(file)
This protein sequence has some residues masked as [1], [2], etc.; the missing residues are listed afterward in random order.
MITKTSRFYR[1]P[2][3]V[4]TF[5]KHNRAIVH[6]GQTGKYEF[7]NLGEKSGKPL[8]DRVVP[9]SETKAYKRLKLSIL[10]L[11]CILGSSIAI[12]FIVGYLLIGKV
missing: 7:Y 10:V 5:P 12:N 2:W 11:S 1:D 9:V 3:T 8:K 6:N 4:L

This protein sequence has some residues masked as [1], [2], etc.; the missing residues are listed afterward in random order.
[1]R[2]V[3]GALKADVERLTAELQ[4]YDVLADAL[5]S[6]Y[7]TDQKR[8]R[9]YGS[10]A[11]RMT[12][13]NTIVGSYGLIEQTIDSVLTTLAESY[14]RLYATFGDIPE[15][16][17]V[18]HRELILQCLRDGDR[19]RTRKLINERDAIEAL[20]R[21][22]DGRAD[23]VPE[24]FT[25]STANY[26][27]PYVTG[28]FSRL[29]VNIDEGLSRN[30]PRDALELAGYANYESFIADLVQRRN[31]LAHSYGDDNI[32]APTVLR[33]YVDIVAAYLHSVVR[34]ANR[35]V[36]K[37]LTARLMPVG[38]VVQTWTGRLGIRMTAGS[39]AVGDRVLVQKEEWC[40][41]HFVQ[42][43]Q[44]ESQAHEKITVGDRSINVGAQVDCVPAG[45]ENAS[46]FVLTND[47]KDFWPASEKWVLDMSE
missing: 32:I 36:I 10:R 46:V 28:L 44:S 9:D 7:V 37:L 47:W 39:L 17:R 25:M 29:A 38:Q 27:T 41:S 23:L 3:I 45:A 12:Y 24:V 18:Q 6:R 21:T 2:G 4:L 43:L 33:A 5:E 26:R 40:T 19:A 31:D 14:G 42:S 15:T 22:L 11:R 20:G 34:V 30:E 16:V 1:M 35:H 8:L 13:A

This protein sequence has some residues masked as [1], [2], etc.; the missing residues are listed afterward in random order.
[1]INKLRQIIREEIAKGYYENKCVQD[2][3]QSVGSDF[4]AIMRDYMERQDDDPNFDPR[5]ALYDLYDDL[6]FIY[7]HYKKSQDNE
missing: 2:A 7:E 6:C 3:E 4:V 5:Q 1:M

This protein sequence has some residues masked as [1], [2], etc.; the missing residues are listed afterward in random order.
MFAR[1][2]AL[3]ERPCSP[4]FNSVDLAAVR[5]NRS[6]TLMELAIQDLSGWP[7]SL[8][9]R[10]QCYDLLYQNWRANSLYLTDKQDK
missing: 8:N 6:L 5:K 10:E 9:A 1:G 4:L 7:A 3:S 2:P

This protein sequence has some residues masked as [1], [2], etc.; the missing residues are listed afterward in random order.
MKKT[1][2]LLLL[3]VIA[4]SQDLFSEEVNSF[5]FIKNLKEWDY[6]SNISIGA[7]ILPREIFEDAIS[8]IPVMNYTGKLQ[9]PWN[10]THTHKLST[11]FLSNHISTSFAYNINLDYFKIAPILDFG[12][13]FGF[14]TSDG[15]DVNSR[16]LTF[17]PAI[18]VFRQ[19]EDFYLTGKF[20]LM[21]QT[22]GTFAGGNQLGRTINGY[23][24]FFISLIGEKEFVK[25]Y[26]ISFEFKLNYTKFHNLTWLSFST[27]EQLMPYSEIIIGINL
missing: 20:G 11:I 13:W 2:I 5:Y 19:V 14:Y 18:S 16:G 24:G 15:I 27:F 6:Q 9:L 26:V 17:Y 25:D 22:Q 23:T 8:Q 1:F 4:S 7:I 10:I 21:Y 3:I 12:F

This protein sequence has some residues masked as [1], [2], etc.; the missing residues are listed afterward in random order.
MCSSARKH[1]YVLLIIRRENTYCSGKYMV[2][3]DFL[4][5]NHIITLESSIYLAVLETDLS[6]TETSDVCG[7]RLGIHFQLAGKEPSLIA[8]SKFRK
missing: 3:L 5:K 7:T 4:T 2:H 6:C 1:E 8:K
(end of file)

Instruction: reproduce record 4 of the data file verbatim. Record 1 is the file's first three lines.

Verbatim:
This protein sequence has some residues masked as [1], [2], etc.; the missing residues are listed afterward in random order.
MFAR[1][2]AL[3]ERPCSP[4]FNSVDLAAVR[5]NRS[6]TLMELAIQDLSGWP[7]SL[8][9]R[10]QCYDLLYQNWRANSLYLTDKQDK
missing: 8:N 6:L 5:K 10:E 9:A 1:G 4:L 7:A 3:S 2:P